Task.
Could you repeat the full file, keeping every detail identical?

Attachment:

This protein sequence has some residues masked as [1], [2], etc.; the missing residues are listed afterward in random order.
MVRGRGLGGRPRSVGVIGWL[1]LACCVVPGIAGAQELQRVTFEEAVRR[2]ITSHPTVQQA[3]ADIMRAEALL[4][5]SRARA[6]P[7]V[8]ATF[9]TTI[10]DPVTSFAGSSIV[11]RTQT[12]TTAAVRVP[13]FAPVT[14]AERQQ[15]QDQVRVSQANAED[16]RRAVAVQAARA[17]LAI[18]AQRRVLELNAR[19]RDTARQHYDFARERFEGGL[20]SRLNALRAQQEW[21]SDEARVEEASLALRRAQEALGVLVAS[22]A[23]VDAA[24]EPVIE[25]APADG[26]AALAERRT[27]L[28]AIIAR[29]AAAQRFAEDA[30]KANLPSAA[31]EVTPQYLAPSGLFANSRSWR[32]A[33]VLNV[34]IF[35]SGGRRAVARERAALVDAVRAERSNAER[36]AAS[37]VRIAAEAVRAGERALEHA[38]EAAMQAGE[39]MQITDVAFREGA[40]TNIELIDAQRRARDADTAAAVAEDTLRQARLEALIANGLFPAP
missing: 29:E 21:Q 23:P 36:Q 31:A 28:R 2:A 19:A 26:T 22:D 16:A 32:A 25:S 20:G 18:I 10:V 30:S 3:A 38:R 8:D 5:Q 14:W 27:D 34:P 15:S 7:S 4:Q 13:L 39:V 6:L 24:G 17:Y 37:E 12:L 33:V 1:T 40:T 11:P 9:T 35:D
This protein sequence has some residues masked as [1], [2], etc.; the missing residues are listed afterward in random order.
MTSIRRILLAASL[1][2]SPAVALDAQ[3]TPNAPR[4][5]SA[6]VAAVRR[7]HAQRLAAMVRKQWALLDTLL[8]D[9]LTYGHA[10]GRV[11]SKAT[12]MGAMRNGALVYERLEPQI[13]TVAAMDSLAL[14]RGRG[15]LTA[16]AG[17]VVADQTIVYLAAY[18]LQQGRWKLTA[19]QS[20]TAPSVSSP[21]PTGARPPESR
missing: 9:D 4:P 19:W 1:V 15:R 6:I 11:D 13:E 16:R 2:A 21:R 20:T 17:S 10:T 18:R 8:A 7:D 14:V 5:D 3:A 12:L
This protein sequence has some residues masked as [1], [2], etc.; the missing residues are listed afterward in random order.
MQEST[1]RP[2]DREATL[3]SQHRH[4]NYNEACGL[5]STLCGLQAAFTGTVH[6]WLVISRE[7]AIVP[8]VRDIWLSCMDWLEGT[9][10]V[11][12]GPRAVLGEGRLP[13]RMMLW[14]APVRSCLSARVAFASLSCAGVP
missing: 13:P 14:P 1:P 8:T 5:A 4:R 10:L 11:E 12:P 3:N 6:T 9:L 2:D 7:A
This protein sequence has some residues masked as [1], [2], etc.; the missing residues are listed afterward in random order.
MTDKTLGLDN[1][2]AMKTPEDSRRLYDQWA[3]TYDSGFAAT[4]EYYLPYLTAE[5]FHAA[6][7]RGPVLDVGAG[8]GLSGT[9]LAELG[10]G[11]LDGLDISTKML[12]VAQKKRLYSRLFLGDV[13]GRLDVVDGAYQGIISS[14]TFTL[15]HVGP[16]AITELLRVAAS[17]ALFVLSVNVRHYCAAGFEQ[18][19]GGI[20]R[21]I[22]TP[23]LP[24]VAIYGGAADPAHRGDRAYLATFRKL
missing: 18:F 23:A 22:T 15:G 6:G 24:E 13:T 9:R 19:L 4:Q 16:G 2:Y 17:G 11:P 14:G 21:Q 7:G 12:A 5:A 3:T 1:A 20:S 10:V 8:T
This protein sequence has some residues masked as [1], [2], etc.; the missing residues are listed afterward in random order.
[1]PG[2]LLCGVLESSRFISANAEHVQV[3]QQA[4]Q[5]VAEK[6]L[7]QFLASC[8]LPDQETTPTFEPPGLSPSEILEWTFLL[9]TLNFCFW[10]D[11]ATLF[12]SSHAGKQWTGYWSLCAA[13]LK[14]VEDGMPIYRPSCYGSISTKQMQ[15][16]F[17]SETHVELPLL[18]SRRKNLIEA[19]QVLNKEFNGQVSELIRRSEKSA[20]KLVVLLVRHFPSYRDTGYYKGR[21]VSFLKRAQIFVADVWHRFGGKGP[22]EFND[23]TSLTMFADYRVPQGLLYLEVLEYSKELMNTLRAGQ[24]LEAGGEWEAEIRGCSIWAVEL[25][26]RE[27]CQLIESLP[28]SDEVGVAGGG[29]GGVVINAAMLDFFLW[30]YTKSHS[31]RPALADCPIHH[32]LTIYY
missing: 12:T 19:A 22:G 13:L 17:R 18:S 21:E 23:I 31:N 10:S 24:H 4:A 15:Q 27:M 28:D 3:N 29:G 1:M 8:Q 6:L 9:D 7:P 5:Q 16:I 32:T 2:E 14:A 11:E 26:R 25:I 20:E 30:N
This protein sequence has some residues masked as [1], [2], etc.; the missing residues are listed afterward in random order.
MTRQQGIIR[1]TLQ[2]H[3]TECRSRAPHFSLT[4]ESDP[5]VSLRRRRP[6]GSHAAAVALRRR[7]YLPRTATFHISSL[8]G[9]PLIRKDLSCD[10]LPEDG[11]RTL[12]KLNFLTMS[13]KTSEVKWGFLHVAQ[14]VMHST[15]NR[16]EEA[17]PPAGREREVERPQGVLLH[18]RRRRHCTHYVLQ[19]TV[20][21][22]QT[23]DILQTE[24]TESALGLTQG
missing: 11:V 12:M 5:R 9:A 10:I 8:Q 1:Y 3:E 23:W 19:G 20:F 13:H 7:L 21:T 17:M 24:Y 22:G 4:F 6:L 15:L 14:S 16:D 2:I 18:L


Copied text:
This protein sequence has some residues masked as [1], [2], etc.; the missing residues are listed afterward in random order.
MVRGRGLGGRPRSVGVIGWL[1]LACCVVPGIAGAQELQRVTFEEAVRR[2]ITSHPTVQQA[3]ADIMRAEALL[4][5]SRARA[6]P[7]V[8]ATF[9]TTI[10]DPVTSFAGSSIV[11]RTQT[12]TTAAVRVP[13]FAPVT[14]AERQQ[15]QDQVRVSQANAED[16]RRAVAVQAARA[17]LAI[18]AQRRVLELNAR[19]RDTARQHYDFARERFEGGL[20]SRLNALRAQQEW[21]SDEARVEEASLALRRAQEALGVLVAS[22]A[23]VDAA[24]EPVIE[25]APADG[26]AALAERRT[27]L[28]AIIAR[29]AAAQRFAEDA[30]KANLPSAA[31]EVTPQYLAPSGLFANSRSWR[32]A[33]VLNV[34]IF[35]SGGRRAVARERAALVDAVRAERSNAER[36]AAS[37]VRIAAEAVRAGERALEHA[38]EAAMQAGE[39]MQITDVAFREGA[40]TNIELIDAQRRARDADTAAAVAEDTLRQARLEALIANGLFPAP
missing: 29:E 21:Q 23:P 36:Q 31:A 28:R 2:A 19:A 26:T 22:D 16:A 32:A 25:S 20:G 18:I 10:V 30:S 3:A 38:R 8:D 5:Q 14:W 27:D 34:P 15:S 7:S 4:Q 13:L 39:V 6:L 24:G 17:Y 37:E 12:L 33:V 1:T 40:T 11:P 9:T 35:D
This protein sequence has some residues masked as [1], [2], etc.; the missing residues are listed afterward in random order.
MTSIRRILLAASL[1][2]SPAVALDAQ[3]TPNAPR[4][5]SA[6]VAAVRR[7]HAQRLAAMVRKQWALLDTLL[8]D[9]LTYGHA[10]GRV[11]SKAT[12]MGAMRNGALVYERLEPQI[13]TVAAMDSLAL[14]RGRG[15]LTA[16]AG[17]VVADQTIVYLAAY[18]LQQGRWKLTA[19]QS[20]TAPSVSSP[21]PTGARPPESR
missing: 9:D 4:P 19:W 1:V 15:R 6:I 11:D 13:E 16:R 2:A 21:R 20:T 17:S 10:T 18:R 8:A 7:D 14:V 5:D 3:A 12:L
This protein sequence has some residues masked as [1], [2], etc.; the missing residues are listed afterward in random order.
MQEST[1]RP[2]DREATL[3]SQHRH[4]NYNEACGL[5]STLCGLQAAFTGTVH[6]WLVISRE[7]AIVP[8]VRDIWLSCMDWLEGT[9][10]V[11][12]GPRAVLGEGRLP[13]RMMLW[14]APVRSCLSARVAFASLSCAGVP
missing: 13:P 14:P 1:P 8:T 5:A 4:R 10:L 11:E 12:P 3:N 6:T 9:L 2:D 7:A
This protein sequence has some residues masked as [1], [2], etc.; the missing residues are listed afterward in random order.
MTDKTLGLDN[1][2]AMKTPEDSRRLYDQWA[3]TYDSGFAAT[4]EYYLPYLTAE[5]FHAA[6][7]RGPVLDVGAG[8]GLSGT[9]LAELG[10]G[11]LDGLDISTKML[12]VAQKKRLYSRLFLGDV[13]GRLDVVDGAYQGIISS[14]TFTL[15]HVGP[16]AITELLRVAAS[17]ALFVLSVNVRHYCAAGFEQ[18][19]GGI[20]R[21]I[22]TP[23]LP[24]VAIYGGAADPAHRGDRAYLATFRKL
missing: 18:F 23:A 22:T 15:G 6:G 24:E 13:T 9:R 19:L 4:Q 16:G 2:Y 17:G 11:P 14:G 21:Q 7:G 12:A 5:A 3:T 1:A 20:S 10:V 8:T
This protein sequence has some residues masked as [1], [2], etc.; the missing residues are listed afterward in random order.
[1]PG[2]LLCGVLESSRFISANAEHVQV[3]QQA[4]Q[5]VAEK[6]L[7]QFLASC[8]LPDQETTPTFEPPGLSPSEILEWTFLL[9]TLNFCFW[10]D[11]ATLF[12]SSHAGKQWTGYWSLCAA[13]LK[14]VEDGMPIYRPSCYGSISTKQMQ[15][16]F[17]SETHVELPLL[18]SRRKNLIEA[19]QVLNKEFNGQVSELIRRSEKSA[20]KLVVLLVRHFPSYRDTGYYKGR[21]VSFLKRAQIFVADVWHRFGGKGP[22]EFND[23]TSLTMFADYRVPQGLLYLEVLEYSKELMNTLRAGQ[24]LEAGGEWEAEIRGCSIWAVEL[25][26]RE[27]CQLIESLP[28]SDEVGVAGGG[29]GGVVINAAMLDFFLW[30]YTKSHS[31]RPALADCPIHH[32]LTIYY
missing: 12:T 19:A 22:G 13:L 17:R 18:S 21:E 23:I 31:N 10:S 24:H 4:A 15:Q 27:M 28:D 3:N 29:G 1:M 8:Q 6:L 9:D 7:P 5:Q 16:I 32:T 2:E 14:A 11:E 26:R 25:I 20:E 30:N
This protein sequence has some residues masked as [1], [2], etc.; the missing residues are listed afterward in random order.
MTRQQGIIR[1]TLQ[2]H[3]TECRSRAPHFSLT[4]ESDP[5]VSLRRRRP[6]GSHAAAVALRRR[7]YLPRTATFHISSL[8]G[9]PLIRKDLSCD[10]LPEDG[11]RTL[12]KLNFLTMS[13]KTSEVKWGFLHVAQ[14]VMHST[15]NR[16]EEA[17]PPAGREREVERPQGVLLH[18]RRRRHCTHYVLQ[19]TV[20][21][22]QT[23]DILQTE[24]TESALGLTQG
missing: 11:V 12:M 5:R 9:A 10:I 8:Q 1:Y 3:E 23:W 19:G 20:F 13:H 7:L 21:T 17:M 24:Y 22:G 4:F 6:L 15:L 14:S 16:D 2:I 18:L